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Can We Get Personal With Black History Month?

PART 1: Black History Month brings many meanings to many individuals. We celebrate African American heritage, we reflect on past injustices, we recognize current relationships and we dream of future progress. As February is recognized as Black History Month, communications students at MBU were asked to blog about this question: What does Black History Month mean to you personally?

Graphic illustration by Anika Conley — Original copyright-free photo provided by Wikimedia

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By ANIKA CONLEY

What does Black History mean to me personally? The representation of the oppressed people of our country who fought and are still fighting for the same rights as other United States citizens today.

This month personally does not get enough credit because my people were enslaved for hundreds of years, built this country and yet only receives a month worth of gratitude.

On the other hand, we as the minority need to come together and make this month worthy of its title by exploring and introducing the amazing African Americans of this time and the past.

For example, in St. Louis everyone knows about the Cinco de Mayo, Mardi Gras and St. Patrick’s Day parades. They express their cultures and festivities by welcoming other cultures to indulge and celebrate with them.

My question to you is why doesn’t Black History Month or even Martin Luther King Jr. Day have something more exciting and elevating as the other festivities.


By STEVE O’NEAL

It was Yvette Clarke who declared, “We must never forget that Black History is American History.”

Growing up I can remember Black History Month as always being the same every year, never much of an event at all.

It seemed that the teachers would go down their imaginary checklist, mentioning Martin Luther King Jr., George Washington Carver, Rosa Parks, the Emancipation Proclamation, but not much else.

As I think back on it now and look out on a world where it seems we can’t go more than a few days without hearing news of racial tensions, I find it difficult to believe that we are doing enough.

I believe that we are once again at a critical point in our history, that simply idealizing and honoring the dead without looking at the present and addressing the future of what they strived for is nothing more than passive compliance.

In my mind Black History Month should be Rodney King. Black History Month should be Mike Brown. Black History Month should be the Black Lives Matter movement.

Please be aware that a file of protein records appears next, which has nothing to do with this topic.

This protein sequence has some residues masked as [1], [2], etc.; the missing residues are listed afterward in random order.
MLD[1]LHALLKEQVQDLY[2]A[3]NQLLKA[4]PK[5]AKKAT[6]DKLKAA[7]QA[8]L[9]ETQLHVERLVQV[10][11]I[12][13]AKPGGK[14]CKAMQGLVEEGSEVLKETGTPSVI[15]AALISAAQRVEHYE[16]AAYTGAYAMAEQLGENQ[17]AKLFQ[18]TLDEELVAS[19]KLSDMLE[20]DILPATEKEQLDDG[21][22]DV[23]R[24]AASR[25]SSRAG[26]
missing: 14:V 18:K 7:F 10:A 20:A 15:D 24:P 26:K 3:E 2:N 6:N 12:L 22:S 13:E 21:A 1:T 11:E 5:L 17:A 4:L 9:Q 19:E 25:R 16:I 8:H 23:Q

Until we seek a greater change in our society, only looking back with fondness is nothing more than an insult to what our future could be.


By TYLER ANDRUS

Black History Month should be emphasized more than it has been in the past. It is a very important time to respect a minority that has had a major impact on our country.

For the most part I do not think about it until I see the commercial on television reminding me and in that moment I feel some remorse.

This is a month dedicated to the equality of races and probably, even more than that, the equality of every human. So how could I forget to celebrate something so essential?

I grew up in Illinois in the suburbs of a predominantly white area, so it is needless to say that I have never run into issues regarding racism or discrimination.

Being sheltered from this type of discrimination is the reason that I forget about Black History Month and I wish there was something I could do to change that.

Black History Month is sort of an afterthought (although it should not be) because I am a white male from the suburbs, but I am in full favor of Black History Month and everything for which it stands.

I would imagine it is similar for those out there who had a similar upbringing and something should be done to bring even more awareness to this time so that everyone can partake.

There are minorities who have struggled in this country for hundreds of years because of bigotry, but recently there have been strides for equality of both race and gender. Black History Month is a great way to celebrate these strides and to remember the constant fight for equality.


By SARAH BROYLES

Black History Month has never been very evident in my life.

Sure I am aware of it, and even take that time to learn more about black history, but I have never personally reflected on its meaning  to me.

I attended a school that did not reflect very much besides the occasional biography during the month of February.

I find myself ignorant too, remembering only growing up at the same schools, and playing sports, and sitting in classes waiting for the day to be over.

I have competed with, against and coached many people with backgrounds different from me, providing me with a look into someone else’s opinion.

Some of my best friends have completely different views on their lives in St. Louis, but that has not created a divide between us, but an understanding that I, in fact, do not know everything, and I can learn from others.

In this area, I am not wise, knowing there is so much that I don’t understand because I grew up never being taught there was turmoil now, forgetting that it hasn’t always been like this.

Even now, as a college student, I have not begun to learn everything there is to know or understand.

Sometimes I think I would like to remain ignorant and live in a space that seems free of that history, knowing that in reality that is not true.

Honestly, I still don’t know what Black History Month means to me, but I am beginning to figure that out.

Graphic illustration by Kati Attaway — Original copyright-free photo provided by Wikimedia

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